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Police report details violent rape near Clermont park

Attackers not yet identified

The content in this story may be considered graphic. Discretion is advised.


CLERMONT, Fla. – A woman was left bruised and hysterically crying with her clothes ripped after two men raped her in a wooded area near Lake Hiawatha Preserve Wednesday, according to the Clermont Police Department.

The victim said she was walking that afternoon when two men riding bicycles and wearing all black clothing approached and started making inappropriate comments about her appearance, records show. The woman ignored the men until one of them slapped her butt, which is when she told them to leave her alone, according to authorities.

Police said one of the men pushed her to the ground and dragged her by her hair into a wooded area. The victim pulled out a pocketknife in an attempt to defend herself, but one of the men grabbed it and used it to rip her clothes open, according to the report.

The victim said she “stayed quiet” as the men raped for about five or 10 minutes, records show. She was unable to move for another five or 10 minutes after the attack.

“All I could do was lay there,” she said, according to the report.

Eventually, police said the woman left the wooded area and asked a passerby to use her phone to call police.

“She needs police help,” the 911 caller said. “She obviously was raped out here.”

When officers arrived at the park, they said the victim was disheveled with her clothes ripped, she was limping, she had bruising on her body and her lip.

She said both her attackers were wearing dark clothing, in their 20s or 30s and smelled of cigar smoke, records show. Police said one man was average height with curly hair past his shoulders. The other man was short and had a black and white tattoo of a name on the back of his right calf, according to the report.

Clermont police said Thursday that surveillance cameras in the park stopped working due to a power outage. By Friday, they were operational again.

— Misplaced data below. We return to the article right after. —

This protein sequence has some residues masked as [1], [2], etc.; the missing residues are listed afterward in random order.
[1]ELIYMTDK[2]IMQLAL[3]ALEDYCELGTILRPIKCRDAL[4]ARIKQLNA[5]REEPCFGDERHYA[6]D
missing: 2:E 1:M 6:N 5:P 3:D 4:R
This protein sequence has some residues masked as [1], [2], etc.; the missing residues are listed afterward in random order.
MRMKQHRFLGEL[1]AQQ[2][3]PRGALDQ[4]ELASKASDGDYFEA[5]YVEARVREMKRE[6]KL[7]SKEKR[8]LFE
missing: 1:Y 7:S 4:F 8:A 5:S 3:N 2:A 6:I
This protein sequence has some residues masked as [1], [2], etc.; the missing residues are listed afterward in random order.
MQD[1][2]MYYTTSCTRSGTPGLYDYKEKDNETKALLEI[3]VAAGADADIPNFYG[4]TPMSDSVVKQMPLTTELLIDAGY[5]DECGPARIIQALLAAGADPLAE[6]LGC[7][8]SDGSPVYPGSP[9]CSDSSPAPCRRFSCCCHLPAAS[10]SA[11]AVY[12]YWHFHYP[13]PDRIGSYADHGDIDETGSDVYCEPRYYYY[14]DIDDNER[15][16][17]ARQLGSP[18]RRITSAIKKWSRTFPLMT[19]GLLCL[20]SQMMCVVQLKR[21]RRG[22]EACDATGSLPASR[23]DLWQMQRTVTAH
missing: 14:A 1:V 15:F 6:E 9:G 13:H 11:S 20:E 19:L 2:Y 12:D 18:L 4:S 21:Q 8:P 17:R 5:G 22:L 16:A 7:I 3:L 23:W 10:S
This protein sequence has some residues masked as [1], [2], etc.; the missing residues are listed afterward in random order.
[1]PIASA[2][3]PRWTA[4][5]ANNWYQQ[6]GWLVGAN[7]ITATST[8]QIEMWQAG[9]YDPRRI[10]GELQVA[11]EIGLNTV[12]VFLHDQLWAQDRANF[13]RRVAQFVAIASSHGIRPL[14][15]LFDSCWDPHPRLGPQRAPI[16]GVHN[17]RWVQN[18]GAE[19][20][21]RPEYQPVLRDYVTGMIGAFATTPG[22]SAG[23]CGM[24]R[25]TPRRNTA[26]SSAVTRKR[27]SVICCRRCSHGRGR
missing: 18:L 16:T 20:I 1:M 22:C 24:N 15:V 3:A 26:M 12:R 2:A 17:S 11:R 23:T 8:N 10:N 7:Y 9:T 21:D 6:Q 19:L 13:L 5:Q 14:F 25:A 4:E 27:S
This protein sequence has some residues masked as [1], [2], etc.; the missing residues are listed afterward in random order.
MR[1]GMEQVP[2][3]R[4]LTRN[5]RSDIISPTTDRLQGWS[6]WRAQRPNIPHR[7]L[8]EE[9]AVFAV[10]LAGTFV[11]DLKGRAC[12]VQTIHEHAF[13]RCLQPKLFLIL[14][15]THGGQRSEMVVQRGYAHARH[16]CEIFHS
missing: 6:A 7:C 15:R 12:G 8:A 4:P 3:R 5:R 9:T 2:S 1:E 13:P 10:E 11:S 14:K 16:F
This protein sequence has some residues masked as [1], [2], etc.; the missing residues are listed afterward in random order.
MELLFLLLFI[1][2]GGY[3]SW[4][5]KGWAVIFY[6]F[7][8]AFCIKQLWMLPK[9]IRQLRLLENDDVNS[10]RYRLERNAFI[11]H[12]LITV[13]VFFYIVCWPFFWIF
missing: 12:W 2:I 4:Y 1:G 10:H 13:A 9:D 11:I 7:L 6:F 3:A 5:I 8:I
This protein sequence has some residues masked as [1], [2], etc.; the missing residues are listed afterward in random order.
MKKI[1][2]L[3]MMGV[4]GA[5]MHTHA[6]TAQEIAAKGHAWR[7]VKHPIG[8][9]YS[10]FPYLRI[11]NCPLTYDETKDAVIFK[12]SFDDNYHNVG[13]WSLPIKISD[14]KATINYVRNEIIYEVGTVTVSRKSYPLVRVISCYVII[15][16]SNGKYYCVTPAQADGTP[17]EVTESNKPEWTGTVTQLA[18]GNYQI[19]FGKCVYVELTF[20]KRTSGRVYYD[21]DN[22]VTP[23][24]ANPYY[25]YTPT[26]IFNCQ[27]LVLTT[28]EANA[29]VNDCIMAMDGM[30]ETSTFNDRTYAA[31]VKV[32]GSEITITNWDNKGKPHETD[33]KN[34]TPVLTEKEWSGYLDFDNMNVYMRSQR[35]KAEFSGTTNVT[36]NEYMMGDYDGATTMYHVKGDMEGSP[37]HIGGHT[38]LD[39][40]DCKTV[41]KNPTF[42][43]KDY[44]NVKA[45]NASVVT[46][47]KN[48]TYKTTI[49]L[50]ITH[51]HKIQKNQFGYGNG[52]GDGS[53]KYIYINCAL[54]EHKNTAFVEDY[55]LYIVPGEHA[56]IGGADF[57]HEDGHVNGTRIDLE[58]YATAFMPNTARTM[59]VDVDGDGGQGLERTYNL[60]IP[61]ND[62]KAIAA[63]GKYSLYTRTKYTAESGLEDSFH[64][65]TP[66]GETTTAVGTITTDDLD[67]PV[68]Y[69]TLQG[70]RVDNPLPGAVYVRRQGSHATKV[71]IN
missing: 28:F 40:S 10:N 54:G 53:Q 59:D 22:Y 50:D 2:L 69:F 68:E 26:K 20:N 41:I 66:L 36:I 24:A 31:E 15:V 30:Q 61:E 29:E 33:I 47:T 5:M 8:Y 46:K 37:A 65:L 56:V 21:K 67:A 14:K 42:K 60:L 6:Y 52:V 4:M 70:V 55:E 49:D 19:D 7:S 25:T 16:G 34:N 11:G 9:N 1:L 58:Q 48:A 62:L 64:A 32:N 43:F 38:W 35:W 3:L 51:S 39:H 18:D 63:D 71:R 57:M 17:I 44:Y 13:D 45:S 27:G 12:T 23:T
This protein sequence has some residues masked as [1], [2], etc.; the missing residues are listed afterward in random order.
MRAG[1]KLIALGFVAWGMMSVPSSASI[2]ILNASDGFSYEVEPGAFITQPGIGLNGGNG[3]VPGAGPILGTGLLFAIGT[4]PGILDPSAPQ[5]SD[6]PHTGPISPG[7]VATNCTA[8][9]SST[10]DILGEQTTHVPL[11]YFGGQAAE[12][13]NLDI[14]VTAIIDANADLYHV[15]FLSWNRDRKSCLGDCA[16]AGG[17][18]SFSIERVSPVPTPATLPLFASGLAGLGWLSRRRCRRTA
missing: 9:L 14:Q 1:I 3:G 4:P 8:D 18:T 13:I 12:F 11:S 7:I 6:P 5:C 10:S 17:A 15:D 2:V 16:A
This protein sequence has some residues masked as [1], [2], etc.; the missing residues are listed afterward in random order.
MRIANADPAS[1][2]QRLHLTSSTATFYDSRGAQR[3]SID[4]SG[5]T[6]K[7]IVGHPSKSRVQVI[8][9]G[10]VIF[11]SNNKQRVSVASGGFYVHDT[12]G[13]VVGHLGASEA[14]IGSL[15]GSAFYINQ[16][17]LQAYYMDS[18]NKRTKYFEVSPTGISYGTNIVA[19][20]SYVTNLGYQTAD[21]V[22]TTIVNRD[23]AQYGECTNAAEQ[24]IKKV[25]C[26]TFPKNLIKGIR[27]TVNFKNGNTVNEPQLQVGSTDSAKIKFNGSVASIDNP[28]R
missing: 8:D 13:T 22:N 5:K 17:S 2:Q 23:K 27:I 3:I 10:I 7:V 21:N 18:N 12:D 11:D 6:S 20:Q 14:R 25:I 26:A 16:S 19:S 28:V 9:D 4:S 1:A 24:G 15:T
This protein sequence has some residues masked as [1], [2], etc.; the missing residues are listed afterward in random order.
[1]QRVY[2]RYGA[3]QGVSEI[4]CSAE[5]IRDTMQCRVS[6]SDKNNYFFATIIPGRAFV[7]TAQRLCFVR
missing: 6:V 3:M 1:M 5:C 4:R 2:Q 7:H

“Unfortunately, the camera system that is out on Lake Hiawatha Preserve is a stand-alone system and the recorder that monitors that and records all the video, if the power comes out, it does not automatically come back on,” Captain Michael McMaster said Friday. “So obviously we learned that yesterday, Everything is active now, everything is back active recording and working.”

McMaster said they have no idea when the power outage happened and how long the cameras weren’t working for. The 15 cameras were installed in two phases beginning shortly after the Preserve opened in 2014. In the meantime, city officials have enacted a new policy requiring the park rangers to check the cameras on a daily basis to make sure they are recording.

“Now it goes back to the old police work, we take the electronics aspect out of it,” McMaster said. “It’s really going to be a situation where we are going to be relying on people in the community that may have been on the trail.”

No evidence was found at the area where the attack happened, records show.

“All leads are being investigated by our detectives to include any possible connection between all parties involved. We believe this is an isolated incident due to the fact that we have not had any similar reported incidents to our department or any other surrounding agency,” Clermont police said.

Sketches of the attackers will be completed if the victim is able to provide further information.

Survivors of sexual assault can receive free help 24 hours a day, seven days a week by calling the National Sexual Assault Hotline at 800-656-HOPE (4673).


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